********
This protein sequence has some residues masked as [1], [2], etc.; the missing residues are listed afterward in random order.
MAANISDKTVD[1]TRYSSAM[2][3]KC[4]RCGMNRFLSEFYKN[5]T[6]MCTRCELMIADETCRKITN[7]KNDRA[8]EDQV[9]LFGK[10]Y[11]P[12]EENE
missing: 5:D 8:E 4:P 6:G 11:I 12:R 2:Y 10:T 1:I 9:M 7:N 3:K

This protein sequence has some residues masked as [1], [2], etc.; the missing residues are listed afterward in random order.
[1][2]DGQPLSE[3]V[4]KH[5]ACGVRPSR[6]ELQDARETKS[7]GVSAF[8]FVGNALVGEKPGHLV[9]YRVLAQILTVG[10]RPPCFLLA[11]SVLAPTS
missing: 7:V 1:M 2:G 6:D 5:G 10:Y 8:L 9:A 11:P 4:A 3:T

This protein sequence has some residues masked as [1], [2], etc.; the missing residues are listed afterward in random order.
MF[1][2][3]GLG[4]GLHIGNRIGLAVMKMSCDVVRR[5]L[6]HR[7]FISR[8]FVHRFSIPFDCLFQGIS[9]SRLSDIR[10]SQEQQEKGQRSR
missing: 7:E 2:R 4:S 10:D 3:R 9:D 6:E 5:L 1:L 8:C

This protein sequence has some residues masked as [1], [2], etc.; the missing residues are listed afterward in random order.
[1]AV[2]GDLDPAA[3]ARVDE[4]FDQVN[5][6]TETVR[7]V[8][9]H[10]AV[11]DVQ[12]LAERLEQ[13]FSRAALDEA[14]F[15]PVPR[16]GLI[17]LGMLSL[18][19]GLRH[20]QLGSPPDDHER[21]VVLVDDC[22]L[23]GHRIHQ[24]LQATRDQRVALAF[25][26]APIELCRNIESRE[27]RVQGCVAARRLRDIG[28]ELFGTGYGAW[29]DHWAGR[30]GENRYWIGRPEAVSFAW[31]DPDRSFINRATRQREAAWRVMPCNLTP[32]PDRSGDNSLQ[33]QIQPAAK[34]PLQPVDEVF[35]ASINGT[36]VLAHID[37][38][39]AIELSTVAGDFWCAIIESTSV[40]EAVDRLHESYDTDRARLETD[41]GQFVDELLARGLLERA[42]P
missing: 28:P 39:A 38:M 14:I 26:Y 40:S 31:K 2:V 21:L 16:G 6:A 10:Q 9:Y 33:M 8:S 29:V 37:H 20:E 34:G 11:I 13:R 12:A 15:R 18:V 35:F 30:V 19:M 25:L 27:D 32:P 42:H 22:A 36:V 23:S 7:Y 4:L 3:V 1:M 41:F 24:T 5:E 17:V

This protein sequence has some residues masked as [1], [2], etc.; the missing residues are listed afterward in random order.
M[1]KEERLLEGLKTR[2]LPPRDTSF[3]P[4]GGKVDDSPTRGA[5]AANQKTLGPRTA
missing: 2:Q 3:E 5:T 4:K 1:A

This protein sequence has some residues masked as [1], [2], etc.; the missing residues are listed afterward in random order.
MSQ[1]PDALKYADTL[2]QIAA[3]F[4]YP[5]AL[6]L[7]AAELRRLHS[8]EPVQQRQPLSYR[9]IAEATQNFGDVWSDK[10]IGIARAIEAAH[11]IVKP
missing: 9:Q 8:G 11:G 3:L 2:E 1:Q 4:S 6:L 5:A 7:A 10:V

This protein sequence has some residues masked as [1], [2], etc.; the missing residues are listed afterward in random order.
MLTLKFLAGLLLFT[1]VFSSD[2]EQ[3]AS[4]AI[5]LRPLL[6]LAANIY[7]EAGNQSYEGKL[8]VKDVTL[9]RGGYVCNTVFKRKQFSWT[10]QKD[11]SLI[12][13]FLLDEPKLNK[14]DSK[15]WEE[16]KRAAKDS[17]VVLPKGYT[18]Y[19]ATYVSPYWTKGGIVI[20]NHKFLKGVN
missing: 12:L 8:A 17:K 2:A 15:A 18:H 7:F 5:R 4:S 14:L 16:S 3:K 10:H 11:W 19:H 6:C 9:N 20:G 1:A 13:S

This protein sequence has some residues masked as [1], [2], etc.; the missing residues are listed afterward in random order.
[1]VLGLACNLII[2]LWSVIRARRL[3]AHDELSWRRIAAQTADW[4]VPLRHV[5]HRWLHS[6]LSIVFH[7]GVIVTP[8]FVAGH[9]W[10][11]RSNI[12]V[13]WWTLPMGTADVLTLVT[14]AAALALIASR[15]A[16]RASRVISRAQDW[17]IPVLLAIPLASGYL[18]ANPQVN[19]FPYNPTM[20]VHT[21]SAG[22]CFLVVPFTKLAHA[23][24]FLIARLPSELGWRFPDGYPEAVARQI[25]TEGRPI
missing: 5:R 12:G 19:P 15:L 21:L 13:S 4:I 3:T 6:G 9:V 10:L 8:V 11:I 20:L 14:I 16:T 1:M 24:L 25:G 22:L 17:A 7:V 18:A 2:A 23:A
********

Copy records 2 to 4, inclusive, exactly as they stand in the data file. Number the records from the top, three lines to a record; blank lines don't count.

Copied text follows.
This protein sequence has some residues masked as [1], [2], etc.; the missing residues are listed afterward in random order.
[1][2]DGQPLSE[3]V[4]KH[5]ACGVRPSR[6]ELQDARETKS[7]GVSAF[8]FVGNALVGEKPGHLV[9]YRVLAQILTVG[10]RPPCFLLA[11]SVLAPTS
missing: 7:V 1:M 2:G 6:D 5:G 10:Y 8:L 9:A 11:P 4:A 3:T

This protein sequence has some residues masked as [1], [2], etc.; the missing residues are listed afterward in random order.
MF[1][2][3]GLG[4]GLHIGNRIGLAVMKMSCDVVRR[5]L[6]HR[7]FISR[8]FVHRFSIPFDCLFQGIS[9]SRLSDIR[10]SQEQQEKGQRSR
missing: 7:E 2:R 4:S 10:D 3:R 9:D 6:E 5:L 1:L 8:C

This protein sequence has some residues masked as [1], [2], etc.; the missing residues are listed afterward in random order.
[1]AV[2]GDLDPAA[3]ARVDE[4]FDQVN[5][6]TETVR[7]V[8][9]H[10]AV[11]DVQ[12]LAERLEQ[13]FSRAALDEA[14]F[15]PVPR[16]GLI[17]LGMLSL[18][19]GLRH[20]QLGSPPDDHER[21]VVLVDDC[22]L[23]GHRIHQ[24]LQATRDQRVALAF[25][26]APIELCRNIESRE[27]RVQGCVAARRLRDIG[28]ELFGTGYGAW[29]DHWAGR[30]GENRYWIGRPEAVSFAW[31]DPDRSFINRATRQREAAWRVMPCNLTP[32]PDRSGDNSLQ[33]QIQPAAK[34]PLQPVDEVF[35]ASINGT[36]VLAHID[37][38][39]AIELSTVAGDFWCAIIESTSV[40]EAVDRLHESYDTDRARLETD[41]GQFVDELLARGLLERA[42]P
missing: 28:P 39:A 38:M 14:I 26:Y 40:S 31:K 2:V 21:L 16:G 6:A 10:Q 9:Y 33:M 8:S 29:V 37:H 20:E 34:G 11:I 13:R 12:A 15:R 18:V 35:F 30:V 19:M 25:L 27:D 32:P 42:H 22:A 36:V 23:S 7:Y 4:L 3:V 1:M 41:F 24:T 5:E 17:V